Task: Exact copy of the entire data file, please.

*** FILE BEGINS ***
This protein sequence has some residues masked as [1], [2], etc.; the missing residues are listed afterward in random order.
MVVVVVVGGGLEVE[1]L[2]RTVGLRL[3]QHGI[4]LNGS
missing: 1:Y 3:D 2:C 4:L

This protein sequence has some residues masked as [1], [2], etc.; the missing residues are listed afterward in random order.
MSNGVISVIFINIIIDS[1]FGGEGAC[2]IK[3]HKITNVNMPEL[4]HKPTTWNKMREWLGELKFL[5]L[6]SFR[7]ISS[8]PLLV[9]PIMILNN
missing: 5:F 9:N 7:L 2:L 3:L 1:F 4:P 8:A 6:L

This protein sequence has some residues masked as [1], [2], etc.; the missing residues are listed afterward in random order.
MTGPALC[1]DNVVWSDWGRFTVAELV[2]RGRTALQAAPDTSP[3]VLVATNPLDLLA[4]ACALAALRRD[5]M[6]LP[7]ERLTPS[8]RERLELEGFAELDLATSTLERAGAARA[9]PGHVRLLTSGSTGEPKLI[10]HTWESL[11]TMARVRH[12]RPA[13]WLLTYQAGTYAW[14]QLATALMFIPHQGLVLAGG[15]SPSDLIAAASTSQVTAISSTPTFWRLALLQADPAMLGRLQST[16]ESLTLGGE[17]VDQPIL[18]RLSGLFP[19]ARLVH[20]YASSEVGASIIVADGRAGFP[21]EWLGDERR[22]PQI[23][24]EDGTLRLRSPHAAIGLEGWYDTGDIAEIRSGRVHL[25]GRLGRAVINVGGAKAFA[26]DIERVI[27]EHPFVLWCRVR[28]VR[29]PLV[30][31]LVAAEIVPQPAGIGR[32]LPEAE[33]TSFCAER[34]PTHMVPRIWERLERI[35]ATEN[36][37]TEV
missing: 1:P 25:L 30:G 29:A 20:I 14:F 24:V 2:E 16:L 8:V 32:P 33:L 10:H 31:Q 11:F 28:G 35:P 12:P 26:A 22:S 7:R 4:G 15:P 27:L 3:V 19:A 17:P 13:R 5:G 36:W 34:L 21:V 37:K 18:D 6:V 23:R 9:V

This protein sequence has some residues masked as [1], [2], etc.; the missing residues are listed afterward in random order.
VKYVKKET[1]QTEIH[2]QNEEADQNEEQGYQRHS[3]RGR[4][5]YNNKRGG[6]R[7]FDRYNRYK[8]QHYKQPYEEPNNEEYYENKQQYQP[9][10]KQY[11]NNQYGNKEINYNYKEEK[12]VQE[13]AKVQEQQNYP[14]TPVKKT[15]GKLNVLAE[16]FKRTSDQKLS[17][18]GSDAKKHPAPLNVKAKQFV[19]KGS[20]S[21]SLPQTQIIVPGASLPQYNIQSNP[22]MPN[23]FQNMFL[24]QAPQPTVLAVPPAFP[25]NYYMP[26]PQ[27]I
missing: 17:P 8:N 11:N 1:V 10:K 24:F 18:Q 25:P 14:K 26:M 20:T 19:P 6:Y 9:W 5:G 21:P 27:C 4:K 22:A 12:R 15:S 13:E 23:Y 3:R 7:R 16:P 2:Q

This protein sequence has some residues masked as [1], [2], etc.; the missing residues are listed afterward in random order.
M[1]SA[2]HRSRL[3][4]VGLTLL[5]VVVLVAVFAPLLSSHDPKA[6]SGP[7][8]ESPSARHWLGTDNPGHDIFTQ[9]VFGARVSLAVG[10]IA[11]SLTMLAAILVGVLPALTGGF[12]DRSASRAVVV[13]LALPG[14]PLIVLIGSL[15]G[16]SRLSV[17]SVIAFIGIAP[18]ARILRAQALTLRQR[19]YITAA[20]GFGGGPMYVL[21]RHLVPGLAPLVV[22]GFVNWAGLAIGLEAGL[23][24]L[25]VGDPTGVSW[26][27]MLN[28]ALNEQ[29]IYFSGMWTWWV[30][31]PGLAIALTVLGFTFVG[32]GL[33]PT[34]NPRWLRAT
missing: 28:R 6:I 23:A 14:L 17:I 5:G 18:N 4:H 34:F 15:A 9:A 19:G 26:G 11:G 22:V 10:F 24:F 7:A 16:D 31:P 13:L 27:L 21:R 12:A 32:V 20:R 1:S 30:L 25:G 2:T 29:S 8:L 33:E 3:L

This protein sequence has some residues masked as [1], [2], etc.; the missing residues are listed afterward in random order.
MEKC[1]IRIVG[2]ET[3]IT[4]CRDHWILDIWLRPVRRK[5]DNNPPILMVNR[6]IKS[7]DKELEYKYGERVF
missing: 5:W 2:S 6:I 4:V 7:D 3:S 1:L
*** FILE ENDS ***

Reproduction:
This protein sequence has some residues masked as [1], [2], etc.; the missing residues are listed afterward in random order.
MVVVVVVGGGLEVE[1]L[2]RTVGLRL[3]QHGI[4]LNGS
missing: 1:Y 3:D 2:C 4:L

This protein sequence has some residues masked as [1], [2], etc.; the missing residues are listed afterward in random order.
MSNGVISVIFINIIIDS[1]FGGEGAC[2]IK[3]HKITNVNMPEL[4]HKPTTWNKMREWLGELKFL[5]L[6]SFR[7]ISS[8]PLLV[9]PIMILNN
missing: 5:F 9:N 7:L 2:L 3:L 1:F 4:P 8:A 6:L

This protein sequence has some residues masked as [1], [2], etc.; the missing residues are listed afterward in random order.
MTGPALC[1]DNVVWSDWGRFTVAELV[2]RGRTALQAAPDTSP[3]VLVATNPLDLLA[4]ACALAALRRD[5]M[6]LP[7]ERLTPS[8]RERLELEGFAELDLATSTLERAGAARA[9]PGHVRLLTSGSTGEPKLI[10]HTWESL[11]TMARVRH[12]RPA[13]WLLTYQAGTYAW[14]QLATALMFIPHQGLVLAGG[15]SPSDLIAAASTSQVTAISSTPTFWRLALLQADPAMLGRLQST[16]ESLTLGGE[17]VDQPIL[18]RLSGLFP[19]ARLVH[20]YASSEVGASIIVADGRAGFP[21]EWLGDERR[22]PQI[23][24]EDGTLRLRSPHAAIGLEGWYDTGDIAEIRSGRVHL[25]GRLGRAVINVGGAKAFA[26]DIERVI[27]EHPFVLWCRVR[28]VR[29]PLV[30][31]LVAAEIVPQPAGIGR[32]LPEAE[33]TSFCAER[34]PTHMVPRIWERLERI[35]ATEN[36][37]TEV
missing: 1:P 25:L 30:G 29:A 20:I 14:F 24:V 2:E 16:L 8:V 32:P 33:L 10:H 31:Q 11:F 28:G 35:P 12:P 26:A 22:S 7:R 4:G 15:P 27:L 3:V 19:A 17:P 13:R 5:G 36:W 34:L 21:V 37:K 18:D 6:V 23:R 9:V

This protein sequence has some residues masked as [1], [2], etc.; the missing residues are listed afterward in random order.
VKYVKKET[1]QTEIH[2]QNEEADQNEEQGYQRHS[3]RGR[4][5]YNNKRGG[6]R[7]FDRYNRYK[8]QHYKQPYEEPNNEEYYENKQQYQP[9][10]KQY[11]NNQYGNKEINYNYKEEK[12]VQE[13]AKVQEQQNYP[14]TPVKKT[15]GKLNVLAE[16]FKRTSDQKLS[17][18]GSDAKKHPAPLNVKAKQFV[19]KGS[20]S[21]SLPQTQIIVPGASLPQYNIQSNP[22]MPN[23]FQNMFL[24]QAPQPTVLAVPPAFP[25]NYYMP[26]PQ[27]I
missing: 17:P 8:N 11:N 1:V 10:K 24:F 18:Q 25:P 14:K 26:M 20:T 19:P 6:Y 9:W 5:G 21:P 27:C 4:K 22:A 12:R 15:S 13:E 23:Y 3:R 7:R 16:P 2:Q

This protein sequence has some residues masked as [1], [2], etc.; the missing residues are listed afterward in random order.
M[1]SA[2]HRSRL[3][4]VGLTLL[5]VVVLVAVFAPLLSSHDPKA[6]SGP[7][8]ESPSARHWLGTDNPGHDIFTQ[9]VFGARVSLAVG[10]IA[11]SLTMLAAILVGVLPALTGGF[12]DRSASRAVVV[13]LALPG[14]PLIVLIGSL[15]G[16]SRLSV[17]SVIAFIGIAP[18]ARILRAQALTLRQR[19]YITAA[20]GFGGGPMYVL[21]RHLVPGLAPLVV[22]GFVNWAGLAIGLEAGL[23][24]L[25]VGDPTGVSW[26][27]MLN[28]ALNEQ[29]IYFSGMWTWWV[30][31]PGLAIALTVLGFTFVG[32]GL[33]PT[34]NPRWLRAT
missing: 28:R 6:I 23:A 14:L 17:I 5:G 18:N 4:H 34:F 15:A 9:A 19:G 26:G 11:G 22:V 10:F 24:F 7:A 16:D 31:P 13:L 27:L 21:R 12:A 32:V 20:R 1:S 30:L 25:G 2:T 29:S 8:L 33:E 3:L

This protein sequence has some residues masked as [1], [2], etc.; the missing residues are listed afterward in random order.
MEKC[1]IRIVG[2]ET[3]IT[4]CRDHWILDIWLRPVRRK[5]DNNPPILMVNR[6]IKS[7]DKELEYKYGERVF
missing: 5:W 2:S 6:I 4:V 7:D 3:S 1:L